If you have a serious snake problem at home and other forms of snake deterrents aren’t working, it may be time to try out a snake trap. Where other devices such as snake repellers and snake repellent may scare a snake away with the possibility of it coming back later, snake traps remove the problem altogether.
What is a Snake Trap?
A snake trap, like most other animal traps, is effectively a cage or box of some sort used to catch snakes. There are a lot of different size and designs of the traps ranging from cardboard boxes to plastic tubes and wire mesh (the popular minnow style). It is even possible (and not too hard) to make one yourself.
Although the type of trap may vary a lot, the principal is the same for each one. The traps are laid out in the house or yard; some kind of food or attractive substance is placed in the trap to entice the snake; the snake enters and gets caught. The wire mesh designs hold the snake by giving it no way to exit, whereas the flat box designs often use a glue to physically hold the snake in the box.
What type of trap works best?
This question is debatable. The fully enclosed box design trap seems to work best inside and out of the weather. It’s also more suited to smaller snakes. The mesh design traps (minnow) are great for outdoors and catching larger snakes. They offer a more robust design and are weather resistant and don’t require any special glues or snake food. Overall, the mesh snake traps are probably better overall.
How does it work?
First of all, you need to identify what kind of snake is hanging around. The size, behaviour, and diet of your unwelcome guest will offer some clues as to what kind of snake trap you’ll need.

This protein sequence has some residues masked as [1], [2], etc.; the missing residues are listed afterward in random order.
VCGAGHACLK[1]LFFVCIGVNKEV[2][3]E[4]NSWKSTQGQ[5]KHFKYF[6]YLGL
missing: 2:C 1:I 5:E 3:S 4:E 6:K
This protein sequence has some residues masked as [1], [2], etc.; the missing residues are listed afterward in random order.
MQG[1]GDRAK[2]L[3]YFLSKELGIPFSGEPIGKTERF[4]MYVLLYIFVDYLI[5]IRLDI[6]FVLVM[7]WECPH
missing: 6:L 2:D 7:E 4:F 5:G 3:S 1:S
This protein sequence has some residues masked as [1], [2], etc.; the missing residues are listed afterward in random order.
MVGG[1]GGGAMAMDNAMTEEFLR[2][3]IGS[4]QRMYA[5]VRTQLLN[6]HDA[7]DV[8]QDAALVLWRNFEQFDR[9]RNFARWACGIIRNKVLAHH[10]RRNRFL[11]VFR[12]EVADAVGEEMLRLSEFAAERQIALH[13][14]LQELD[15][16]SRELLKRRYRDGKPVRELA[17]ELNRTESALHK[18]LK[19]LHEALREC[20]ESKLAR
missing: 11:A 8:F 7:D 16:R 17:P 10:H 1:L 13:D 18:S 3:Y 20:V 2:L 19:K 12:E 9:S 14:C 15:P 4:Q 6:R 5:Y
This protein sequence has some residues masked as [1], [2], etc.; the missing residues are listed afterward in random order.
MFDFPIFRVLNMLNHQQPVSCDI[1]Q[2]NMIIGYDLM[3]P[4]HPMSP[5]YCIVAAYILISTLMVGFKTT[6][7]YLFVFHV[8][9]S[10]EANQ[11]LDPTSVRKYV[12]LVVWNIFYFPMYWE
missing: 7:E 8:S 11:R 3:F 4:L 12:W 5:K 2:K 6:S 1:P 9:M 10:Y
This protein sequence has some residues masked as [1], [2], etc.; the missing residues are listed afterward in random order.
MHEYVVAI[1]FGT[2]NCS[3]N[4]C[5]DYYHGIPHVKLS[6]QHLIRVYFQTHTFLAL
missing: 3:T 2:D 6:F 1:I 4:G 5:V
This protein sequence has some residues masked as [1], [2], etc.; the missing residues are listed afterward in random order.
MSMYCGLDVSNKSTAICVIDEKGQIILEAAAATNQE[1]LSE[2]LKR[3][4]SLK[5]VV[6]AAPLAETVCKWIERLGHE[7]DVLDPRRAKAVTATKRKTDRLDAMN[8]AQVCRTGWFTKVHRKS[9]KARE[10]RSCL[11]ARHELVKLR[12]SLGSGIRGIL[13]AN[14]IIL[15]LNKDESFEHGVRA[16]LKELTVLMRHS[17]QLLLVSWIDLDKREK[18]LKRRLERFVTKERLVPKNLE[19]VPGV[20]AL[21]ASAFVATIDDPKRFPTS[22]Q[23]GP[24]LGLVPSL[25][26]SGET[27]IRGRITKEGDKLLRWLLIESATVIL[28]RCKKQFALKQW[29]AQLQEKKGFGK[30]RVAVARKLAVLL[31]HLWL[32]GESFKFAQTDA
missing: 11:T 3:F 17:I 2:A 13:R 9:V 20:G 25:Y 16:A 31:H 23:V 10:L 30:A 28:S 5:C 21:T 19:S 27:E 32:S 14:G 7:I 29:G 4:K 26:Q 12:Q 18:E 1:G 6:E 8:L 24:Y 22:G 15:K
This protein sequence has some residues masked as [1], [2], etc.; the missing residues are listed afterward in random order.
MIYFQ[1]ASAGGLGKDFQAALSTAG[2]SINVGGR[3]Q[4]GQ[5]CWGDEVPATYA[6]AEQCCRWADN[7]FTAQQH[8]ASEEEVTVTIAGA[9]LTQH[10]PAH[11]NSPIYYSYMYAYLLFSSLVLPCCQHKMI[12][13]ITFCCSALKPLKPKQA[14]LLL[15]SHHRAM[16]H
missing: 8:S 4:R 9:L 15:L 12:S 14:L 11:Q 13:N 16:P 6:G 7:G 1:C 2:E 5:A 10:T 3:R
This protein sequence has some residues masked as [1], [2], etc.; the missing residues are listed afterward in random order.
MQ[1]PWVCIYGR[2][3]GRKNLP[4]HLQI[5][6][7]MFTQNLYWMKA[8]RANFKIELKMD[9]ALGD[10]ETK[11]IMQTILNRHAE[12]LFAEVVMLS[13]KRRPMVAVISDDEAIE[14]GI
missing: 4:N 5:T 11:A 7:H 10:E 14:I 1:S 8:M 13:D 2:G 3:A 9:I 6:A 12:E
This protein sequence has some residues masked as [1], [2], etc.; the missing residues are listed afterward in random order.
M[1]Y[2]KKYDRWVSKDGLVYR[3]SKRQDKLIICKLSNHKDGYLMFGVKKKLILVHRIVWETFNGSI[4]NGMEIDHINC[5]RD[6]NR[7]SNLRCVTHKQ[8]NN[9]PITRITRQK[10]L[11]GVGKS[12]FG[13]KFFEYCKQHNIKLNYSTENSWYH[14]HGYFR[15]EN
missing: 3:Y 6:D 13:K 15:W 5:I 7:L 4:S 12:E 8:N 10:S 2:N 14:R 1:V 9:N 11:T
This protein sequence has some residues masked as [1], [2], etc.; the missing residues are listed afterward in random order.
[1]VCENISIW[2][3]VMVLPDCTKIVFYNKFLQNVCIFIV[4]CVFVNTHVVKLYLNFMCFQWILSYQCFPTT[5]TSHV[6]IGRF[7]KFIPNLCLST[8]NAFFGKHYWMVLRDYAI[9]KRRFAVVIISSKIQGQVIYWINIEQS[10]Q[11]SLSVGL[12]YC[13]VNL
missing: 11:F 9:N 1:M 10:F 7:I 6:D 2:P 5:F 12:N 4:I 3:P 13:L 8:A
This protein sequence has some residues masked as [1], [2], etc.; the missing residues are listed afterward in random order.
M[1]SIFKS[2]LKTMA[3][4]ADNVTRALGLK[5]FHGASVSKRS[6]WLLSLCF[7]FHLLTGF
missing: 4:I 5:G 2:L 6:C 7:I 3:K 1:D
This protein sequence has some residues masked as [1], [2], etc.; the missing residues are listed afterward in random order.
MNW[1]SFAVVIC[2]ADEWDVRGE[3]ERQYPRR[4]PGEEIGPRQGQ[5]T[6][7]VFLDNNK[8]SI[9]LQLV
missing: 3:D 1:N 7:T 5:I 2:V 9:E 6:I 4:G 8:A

For example, if you have a gigantic python living under your house, you aren’t going to catch it in a small box!
Next you need to place the chosen trap in the location the snake/s have been seen the most. So if you often catch a glimpse of that scaly predator in the garden, guess where you’ll put the trap?.. In the garden.
To attract the snake to the trap you need to add the bait. Some snake traps come with their own source of bait which also varies as much as the actual traps do, but rest assured even if it looks or smells disgusting to you, snakes are going to love it. Other traps you will have to supply your own bait. The most common and effective snake baits are chicken eggs and mice or rats (something high in the snakes food pyramid is going to work best).
Now comes the easy part. Simply place the trap with the bait inside wherever you think the snake is likely to hide and sit back and wait.
Will the snake get hurt in the trap?
This probably sounds silly to a lot of people as most people live by the philosophy, “The only good snake is a dead one” but in some countries such as Australia it is an offence to kill a snake other than in self defence and at the end of the day they didn’t choose to be born so scary and disgusting so why treat them inhumanely?
Luckily most snake traps will not actually harm the snake. Even the glue that some traps use to hold them will wash off and won’t cause long term harm. The idea of the snake trap is to catch it and hold it while you relocate the snake somewhere far, far, far away.
There’s a snake in the trap.... What now?
Good question! This is perhaps the only dangerous part of the whole trapping process as this is the step that takes you up close and personal to the snake. At this point you might recognise that the box design traps have an advantage over other designs as there is no way you can come into contact with the snake until you open the lid. Despite the type of trap it’s important to handle it very, very carefully and don’t stick your fingers into the trap to pet the snake! (I know, who’d be that dumb?)
Take the trapped snake a long way from your home and other homes before releasing it. 5-10 km would be far enough to ensure the snake won’t make its way back to you.
Once that’s done, store the trap, or set it up again for another catch.
Check out this cool video on making your own snake trap